Each week during the summer the New York Times has a writing contest where students write about an article that they read that week in the Times,
Summer Reading Contest Winner | Transgender RightsThe week before Times asked to students the question “What Interested You Most in The Times This Week?” and they received over 450 responses last week. Out of the all the responses not only was a trans-girl was picked number one; her comment was from the heart and personal and it beat out about comments about the 19 firefighters that died in Arizona, the revolt Egypt and other top stories that week.
Each Monday through Sept. 2, we’ll be announcing the winner and runners-up for a different week of our Summer Reading Contest.
New York Times: Education
By CATHLEEN BELL, ADAM COOPER and GEORGIA SCURLETIS
July 22, 2013
We unanimously chose Lily’s response to “Rights Unit Finds Bias Against Transgender Student” as our contest winner.
Not only is Lily’s post well written and emotionally potent, she deserves commendation for her courage in sharing her story of surviving high school as a transgender teen. Lily celebrates Coy’s victory, comes to terms with her own defeat, and finds consolation in the power of her advocacy. And part of what makes her writing so rich with complexity is her confident and correct use of demeanor, defy and precedent, among other apt words:
A large smile came to Coy Mathis’s face upon hearing she won; a larger one came to my face upon reading of it. I have identified as female for the past two years, though like Coy my birth certificate states that I am male: simply put, I am transgender.
I am on my way to college in the fall, but it is with a slight sense of regret over leaving high school without winning my own fight for equality. Like Coy, I had already been living as a female for quite some time. There was little in my demeanor or comportment that suggested anything deviant, but the official administrative decision my school made was to force me to use the gender-neutral staff restroom.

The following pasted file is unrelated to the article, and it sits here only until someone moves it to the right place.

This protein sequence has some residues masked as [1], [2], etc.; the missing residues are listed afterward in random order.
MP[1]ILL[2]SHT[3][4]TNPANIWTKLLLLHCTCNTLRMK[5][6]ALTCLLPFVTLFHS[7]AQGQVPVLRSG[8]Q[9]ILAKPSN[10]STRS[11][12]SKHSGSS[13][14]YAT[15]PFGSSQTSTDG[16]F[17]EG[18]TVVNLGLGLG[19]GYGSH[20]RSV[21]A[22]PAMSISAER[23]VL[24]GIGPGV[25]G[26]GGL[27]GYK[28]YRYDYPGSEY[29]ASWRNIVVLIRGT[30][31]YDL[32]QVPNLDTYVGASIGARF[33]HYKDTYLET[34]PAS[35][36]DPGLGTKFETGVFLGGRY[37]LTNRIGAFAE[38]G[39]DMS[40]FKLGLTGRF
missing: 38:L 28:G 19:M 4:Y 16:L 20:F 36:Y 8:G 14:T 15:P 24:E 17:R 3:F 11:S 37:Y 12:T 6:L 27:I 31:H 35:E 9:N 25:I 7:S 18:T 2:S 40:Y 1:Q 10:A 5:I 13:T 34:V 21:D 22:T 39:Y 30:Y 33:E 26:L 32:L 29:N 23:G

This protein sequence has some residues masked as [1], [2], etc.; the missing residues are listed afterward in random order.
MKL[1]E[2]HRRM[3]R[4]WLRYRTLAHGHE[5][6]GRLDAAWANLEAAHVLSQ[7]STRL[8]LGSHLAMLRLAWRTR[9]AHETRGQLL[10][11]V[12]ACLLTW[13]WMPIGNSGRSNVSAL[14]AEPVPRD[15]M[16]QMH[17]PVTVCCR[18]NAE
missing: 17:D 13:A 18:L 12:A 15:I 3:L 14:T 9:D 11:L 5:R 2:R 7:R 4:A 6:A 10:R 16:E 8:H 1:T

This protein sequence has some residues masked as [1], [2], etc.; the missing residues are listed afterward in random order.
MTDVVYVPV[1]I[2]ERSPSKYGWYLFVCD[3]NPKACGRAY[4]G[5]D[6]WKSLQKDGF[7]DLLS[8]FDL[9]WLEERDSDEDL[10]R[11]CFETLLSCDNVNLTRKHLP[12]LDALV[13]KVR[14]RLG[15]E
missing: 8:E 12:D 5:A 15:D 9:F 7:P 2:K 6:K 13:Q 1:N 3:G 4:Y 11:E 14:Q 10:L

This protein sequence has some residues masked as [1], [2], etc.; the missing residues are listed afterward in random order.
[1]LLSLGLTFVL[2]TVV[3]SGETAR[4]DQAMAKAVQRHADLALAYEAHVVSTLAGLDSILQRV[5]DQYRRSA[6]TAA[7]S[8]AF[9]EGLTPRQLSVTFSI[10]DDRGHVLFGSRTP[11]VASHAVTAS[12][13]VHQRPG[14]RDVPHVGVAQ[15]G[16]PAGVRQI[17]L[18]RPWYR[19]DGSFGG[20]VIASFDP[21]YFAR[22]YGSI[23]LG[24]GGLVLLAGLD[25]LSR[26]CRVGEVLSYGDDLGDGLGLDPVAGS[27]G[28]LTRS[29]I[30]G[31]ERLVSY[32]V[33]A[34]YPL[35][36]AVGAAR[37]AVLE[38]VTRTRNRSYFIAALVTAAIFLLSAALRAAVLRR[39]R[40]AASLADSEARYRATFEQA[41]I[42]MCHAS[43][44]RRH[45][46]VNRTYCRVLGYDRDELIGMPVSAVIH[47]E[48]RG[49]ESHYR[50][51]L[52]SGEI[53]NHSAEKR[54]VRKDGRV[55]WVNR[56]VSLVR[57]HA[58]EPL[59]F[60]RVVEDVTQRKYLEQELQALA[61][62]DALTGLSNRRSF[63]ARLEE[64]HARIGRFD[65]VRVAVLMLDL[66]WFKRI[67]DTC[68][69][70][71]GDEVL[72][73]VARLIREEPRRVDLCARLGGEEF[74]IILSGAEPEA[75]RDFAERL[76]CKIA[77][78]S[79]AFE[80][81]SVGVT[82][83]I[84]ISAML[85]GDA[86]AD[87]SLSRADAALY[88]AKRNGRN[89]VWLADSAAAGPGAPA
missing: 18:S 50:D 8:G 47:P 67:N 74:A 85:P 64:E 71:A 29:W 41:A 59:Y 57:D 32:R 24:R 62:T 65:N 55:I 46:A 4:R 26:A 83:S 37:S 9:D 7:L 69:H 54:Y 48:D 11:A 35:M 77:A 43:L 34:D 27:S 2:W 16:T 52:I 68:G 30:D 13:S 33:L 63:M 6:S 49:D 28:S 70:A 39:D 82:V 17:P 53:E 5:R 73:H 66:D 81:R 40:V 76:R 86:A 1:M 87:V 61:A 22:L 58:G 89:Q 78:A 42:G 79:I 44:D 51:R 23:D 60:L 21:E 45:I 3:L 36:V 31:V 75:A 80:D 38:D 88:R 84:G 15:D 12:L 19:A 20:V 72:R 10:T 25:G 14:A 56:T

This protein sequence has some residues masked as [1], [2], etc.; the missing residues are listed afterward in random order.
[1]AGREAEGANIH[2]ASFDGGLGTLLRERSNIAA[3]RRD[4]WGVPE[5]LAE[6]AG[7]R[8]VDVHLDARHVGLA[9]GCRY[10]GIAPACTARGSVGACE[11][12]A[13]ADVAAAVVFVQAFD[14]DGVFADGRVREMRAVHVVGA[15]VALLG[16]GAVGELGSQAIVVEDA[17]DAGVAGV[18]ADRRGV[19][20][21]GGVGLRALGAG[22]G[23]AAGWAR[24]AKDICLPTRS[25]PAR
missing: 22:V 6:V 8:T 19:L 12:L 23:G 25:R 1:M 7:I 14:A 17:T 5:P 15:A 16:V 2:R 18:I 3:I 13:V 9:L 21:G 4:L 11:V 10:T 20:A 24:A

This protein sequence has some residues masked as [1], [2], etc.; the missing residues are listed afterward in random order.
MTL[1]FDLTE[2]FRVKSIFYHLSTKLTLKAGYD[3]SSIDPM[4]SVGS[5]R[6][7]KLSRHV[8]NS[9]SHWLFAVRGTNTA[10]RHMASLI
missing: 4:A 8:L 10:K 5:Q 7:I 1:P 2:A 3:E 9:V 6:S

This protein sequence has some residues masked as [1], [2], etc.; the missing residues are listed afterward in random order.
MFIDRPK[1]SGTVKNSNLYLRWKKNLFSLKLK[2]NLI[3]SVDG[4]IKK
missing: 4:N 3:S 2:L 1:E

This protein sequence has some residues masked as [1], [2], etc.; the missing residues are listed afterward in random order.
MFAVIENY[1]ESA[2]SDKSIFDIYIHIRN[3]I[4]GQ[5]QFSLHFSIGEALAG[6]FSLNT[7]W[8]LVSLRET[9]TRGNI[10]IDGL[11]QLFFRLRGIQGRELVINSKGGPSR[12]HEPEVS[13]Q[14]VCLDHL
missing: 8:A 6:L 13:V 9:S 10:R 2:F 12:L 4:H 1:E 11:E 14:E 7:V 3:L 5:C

I didn’t have the support Coy had to fight this decision. I had to settle with defying this order throughout my final two years of high school, though not without a certain degree of shame; I had to settle with thinking of myself as “almost female enough to use the female restrooms.” There was a lot of pride-swallowing over the last few years.
“Perhaps society isn’t ready yet,” I thought, but this ruling has proven me wrong. It has upheld and even expanded the rights of transgender children and affirmed the existence of hundreds of thousands of children in the same position as Coy and me. This small case in Colorado may seem relatively insignificant in our republic, where states can determine many of their own laws, but it is a massive first step in establishing a precedent for transgender children in our education system.
My opportunity to benefit from this growing change may have passed, but I still have the power of advocacy, the power to influence my school and others like it to change their policies for the better. Coy Mathis will be able to attend school and live according to the gender she identifies as — I would like to help other children like her to do the same.